• Many thanks for your detailed reply. Maybe I would be stupid to get rid of it too quickly! But I was shocked when I did a side-by-side comparison on 35mm equivalent settings of the X100s, the leica V-lux 1, and the D-lux 4 (the latter with their small sensor. The V-lux 1 was level pegging, the D-lux 4 was better definition and the macro much better – i.e. sharper and closer.
          And thanks to James C. that we could use his post for this discussion!

        • I did many RAW vs JPEG tests when I got my X100S. I found that the JPEGs are as good (or better) than anything I could do with the RAW files.

          I have the highlights and shadows both set to -1 (minus one) for exceptional DR while maintaining contrast. I also do not see any difference in sharpness between processed RAW and JPEG files.

          I’m busier these days and I don’t enjoy post-processing like I used to. The JPEGs from my X100S have made me a much happier shooter 🙂

          • That’s my finding. The jpegs from the Fuji’s are renowned for being the best from any camera system.

            Unless you are unsure about exposure, ISO, or AWB or want to use an art filter on the computer, you probably won’t regret shooting jpeg or even jpeg+RAW if you want to double check.

            I just wish the auto focus was as good as it’s reputed to be on the XT-1. Sometimes it’s okay and others it’s off. But, at least this Leica competitor has auto focus, and a fab focus peaking system.

          • I use the EVF for high contrast or low light shots and then use the exposure comp dial to adjust. I LOVE the comp dial. I don’t need to take my eye away from the camera and can adjust by feel. Perhaps because of this, I’ve only had to correct exposure in post on 2 or 3 images so far this year. And I find that the JPEGs can handle PP very well.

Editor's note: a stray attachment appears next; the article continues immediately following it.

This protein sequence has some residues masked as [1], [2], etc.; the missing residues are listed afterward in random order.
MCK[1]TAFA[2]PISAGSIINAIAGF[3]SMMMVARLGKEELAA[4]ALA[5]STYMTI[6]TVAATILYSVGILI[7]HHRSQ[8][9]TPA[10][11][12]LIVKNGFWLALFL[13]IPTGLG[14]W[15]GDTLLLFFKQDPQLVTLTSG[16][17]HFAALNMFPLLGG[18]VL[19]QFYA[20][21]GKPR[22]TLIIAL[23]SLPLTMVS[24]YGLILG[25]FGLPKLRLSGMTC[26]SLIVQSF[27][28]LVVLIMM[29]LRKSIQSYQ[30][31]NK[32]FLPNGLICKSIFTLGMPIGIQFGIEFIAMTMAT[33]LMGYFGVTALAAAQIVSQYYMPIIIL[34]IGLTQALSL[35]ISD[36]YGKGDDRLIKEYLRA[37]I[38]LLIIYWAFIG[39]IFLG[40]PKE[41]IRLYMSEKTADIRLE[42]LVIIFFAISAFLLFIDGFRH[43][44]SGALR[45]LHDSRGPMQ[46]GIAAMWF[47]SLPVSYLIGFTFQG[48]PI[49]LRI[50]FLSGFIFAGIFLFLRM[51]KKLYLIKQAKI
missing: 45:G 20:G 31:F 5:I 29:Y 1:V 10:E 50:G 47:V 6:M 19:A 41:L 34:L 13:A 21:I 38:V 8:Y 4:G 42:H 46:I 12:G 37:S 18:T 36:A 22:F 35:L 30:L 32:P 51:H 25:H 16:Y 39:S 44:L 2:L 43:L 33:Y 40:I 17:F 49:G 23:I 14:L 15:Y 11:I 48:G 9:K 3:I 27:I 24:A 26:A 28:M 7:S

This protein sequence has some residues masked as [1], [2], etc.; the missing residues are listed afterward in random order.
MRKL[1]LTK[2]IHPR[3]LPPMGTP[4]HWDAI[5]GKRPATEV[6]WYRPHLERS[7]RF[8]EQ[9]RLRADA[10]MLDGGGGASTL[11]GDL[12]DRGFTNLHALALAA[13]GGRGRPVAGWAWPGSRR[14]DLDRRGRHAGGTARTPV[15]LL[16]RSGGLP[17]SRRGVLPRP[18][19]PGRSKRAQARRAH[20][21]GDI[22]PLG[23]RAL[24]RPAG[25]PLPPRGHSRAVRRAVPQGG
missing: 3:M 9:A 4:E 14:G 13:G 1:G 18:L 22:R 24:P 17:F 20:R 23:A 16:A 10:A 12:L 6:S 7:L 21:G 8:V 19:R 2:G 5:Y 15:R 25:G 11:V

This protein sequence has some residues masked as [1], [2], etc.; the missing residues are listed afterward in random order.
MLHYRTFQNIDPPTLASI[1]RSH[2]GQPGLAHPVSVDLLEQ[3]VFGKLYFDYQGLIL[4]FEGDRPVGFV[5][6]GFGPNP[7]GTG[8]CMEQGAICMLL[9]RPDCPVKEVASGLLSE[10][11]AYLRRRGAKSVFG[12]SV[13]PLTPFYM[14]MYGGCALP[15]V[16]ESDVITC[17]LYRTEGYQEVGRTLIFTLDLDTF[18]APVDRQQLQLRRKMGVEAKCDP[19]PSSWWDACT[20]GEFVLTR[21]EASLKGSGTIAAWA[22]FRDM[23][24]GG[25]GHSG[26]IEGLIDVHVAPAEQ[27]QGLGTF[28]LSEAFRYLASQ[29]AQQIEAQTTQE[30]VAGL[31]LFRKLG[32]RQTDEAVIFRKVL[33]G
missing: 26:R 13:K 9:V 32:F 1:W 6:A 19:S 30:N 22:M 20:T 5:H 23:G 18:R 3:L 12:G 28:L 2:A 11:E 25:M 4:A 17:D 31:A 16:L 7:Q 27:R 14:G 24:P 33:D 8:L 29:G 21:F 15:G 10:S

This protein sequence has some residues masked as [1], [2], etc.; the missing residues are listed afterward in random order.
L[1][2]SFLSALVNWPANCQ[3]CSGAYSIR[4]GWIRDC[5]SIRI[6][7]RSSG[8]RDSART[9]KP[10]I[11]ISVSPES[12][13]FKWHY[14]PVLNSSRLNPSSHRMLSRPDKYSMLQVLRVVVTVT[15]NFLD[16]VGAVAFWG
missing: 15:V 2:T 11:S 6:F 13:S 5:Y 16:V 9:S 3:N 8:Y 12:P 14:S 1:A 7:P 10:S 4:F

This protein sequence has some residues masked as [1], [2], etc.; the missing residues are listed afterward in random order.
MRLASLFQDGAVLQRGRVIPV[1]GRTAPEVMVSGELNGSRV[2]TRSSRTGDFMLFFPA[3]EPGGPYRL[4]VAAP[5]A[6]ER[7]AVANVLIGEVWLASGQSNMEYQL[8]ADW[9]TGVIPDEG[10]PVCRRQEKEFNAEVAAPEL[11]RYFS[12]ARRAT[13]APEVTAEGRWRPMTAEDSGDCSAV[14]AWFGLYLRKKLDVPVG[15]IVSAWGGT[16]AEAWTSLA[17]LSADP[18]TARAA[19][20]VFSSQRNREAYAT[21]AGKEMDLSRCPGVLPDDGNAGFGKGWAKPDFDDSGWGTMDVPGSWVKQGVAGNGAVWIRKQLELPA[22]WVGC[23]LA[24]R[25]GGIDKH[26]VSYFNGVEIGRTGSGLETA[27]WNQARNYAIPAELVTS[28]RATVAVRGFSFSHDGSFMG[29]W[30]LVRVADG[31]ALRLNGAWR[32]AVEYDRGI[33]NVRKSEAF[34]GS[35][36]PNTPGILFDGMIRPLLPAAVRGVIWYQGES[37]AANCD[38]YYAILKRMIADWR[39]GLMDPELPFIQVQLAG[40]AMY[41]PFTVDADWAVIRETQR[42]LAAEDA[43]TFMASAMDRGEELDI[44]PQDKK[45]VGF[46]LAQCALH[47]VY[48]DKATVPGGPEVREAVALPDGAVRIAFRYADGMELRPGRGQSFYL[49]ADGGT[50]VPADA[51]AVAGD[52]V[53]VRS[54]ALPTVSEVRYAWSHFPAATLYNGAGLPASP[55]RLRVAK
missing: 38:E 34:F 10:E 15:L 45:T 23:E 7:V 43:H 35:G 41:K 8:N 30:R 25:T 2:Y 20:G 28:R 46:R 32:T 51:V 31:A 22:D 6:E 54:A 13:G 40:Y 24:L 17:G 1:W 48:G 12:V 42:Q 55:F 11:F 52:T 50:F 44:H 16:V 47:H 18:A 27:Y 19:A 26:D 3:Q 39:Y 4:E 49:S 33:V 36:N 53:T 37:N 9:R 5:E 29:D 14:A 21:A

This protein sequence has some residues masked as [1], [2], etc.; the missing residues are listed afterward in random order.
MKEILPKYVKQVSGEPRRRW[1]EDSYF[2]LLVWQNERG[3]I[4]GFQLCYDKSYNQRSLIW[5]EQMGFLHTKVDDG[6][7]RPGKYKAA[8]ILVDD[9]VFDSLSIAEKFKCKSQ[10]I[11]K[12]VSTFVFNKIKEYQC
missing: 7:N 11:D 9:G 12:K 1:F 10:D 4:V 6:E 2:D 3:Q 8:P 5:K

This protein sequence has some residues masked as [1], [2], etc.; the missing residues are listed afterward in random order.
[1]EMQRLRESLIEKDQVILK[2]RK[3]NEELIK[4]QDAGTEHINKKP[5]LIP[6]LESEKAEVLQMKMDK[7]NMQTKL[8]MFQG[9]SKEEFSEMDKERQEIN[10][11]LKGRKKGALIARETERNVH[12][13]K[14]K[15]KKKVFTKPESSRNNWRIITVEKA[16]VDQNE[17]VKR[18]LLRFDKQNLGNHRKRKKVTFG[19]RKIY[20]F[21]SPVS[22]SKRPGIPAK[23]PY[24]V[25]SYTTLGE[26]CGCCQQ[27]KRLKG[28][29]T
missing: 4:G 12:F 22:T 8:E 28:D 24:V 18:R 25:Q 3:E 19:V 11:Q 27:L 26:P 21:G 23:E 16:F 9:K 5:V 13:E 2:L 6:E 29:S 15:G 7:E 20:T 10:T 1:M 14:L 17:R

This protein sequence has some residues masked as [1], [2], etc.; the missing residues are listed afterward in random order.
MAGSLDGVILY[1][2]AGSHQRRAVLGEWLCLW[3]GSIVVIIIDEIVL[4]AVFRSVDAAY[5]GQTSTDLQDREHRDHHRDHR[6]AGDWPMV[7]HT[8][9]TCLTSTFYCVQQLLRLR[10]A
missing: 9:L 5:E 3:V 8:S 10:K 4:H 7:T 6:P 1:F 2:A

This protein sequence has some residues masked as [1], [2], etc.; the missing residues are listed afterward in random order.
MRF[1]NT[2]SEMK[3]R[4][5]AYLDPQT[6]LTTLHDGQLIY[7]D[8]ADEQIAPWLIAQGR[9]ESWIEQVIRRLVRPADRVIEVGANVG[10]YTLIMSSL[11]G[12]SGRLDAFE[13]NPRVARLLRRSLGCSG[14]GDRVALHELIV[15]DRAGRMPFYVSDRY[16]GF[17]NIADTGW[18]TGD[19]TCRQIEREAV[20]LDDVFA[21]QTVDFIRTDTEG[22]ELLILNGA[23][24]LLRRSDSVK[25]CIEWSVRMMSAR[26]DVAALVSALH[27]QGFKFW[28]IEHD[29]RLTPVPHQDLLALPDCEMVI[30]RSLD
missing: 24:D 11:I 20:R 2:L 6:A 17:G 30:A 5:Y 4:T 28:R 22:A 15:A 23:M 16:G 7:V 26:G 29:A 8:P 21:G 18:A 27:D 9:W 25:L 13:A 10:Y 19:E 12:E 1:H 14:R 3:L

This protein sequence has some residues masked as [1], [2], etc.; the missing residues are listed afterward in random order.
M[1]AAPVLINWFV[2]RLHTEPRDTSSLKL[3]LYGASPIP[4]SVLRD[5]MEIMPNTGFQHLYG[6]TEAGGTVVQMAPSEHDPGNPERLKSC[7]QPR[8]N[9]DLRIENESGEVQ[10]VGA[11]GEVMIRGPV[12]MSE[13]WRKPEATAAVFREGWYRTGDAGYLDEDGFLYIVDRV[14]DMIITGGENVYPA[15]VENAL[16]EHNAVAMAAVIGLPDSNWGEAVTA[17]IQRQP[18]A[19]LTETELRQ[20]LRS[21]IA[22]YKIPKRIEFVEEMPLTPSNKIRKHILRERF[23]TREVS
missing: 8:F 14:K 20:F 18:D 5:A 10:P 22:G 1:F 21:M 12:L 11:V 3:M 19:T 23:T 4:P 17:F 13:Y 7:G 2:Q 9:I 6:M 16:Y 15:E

The X100S has the best AWB I’ve ever used. And even if it misses, it is easy to correct in post with no loss in IQ. The AWB in the X100S is better than the RAW WB import settings in Aperture 3. Therefore I have fewer corrections to make when I shoot the JPEGs.

            Yeah, I’d like the AF to be faster in low light. But to get around this I just use the EVF and manual focus with peaking. Having practiced, I can usually nail manual focus in one second. The focus peaking shines in low-light.

            Of course, the real magic of the X100/S is unleashed when you start shooting with a manual flash. There are no shutter speed limitations! 1/4000 sync at f5.6, or 1/1000 at f2! It’s crazy awesome.

  12. Some nice images and very interesting read. Certainly paints a different picture of what a photography enthusiast might encounter on a vacation to Paris. I think many of us think it would be this ideal mecca with so much to shoot, and we’d bring every piece of gear we have, tripods etc. Sounds like the reality is that walking around with 2 DSLR’s, a big bag of lenses, and a tripod, would quickly get you ran out of the city.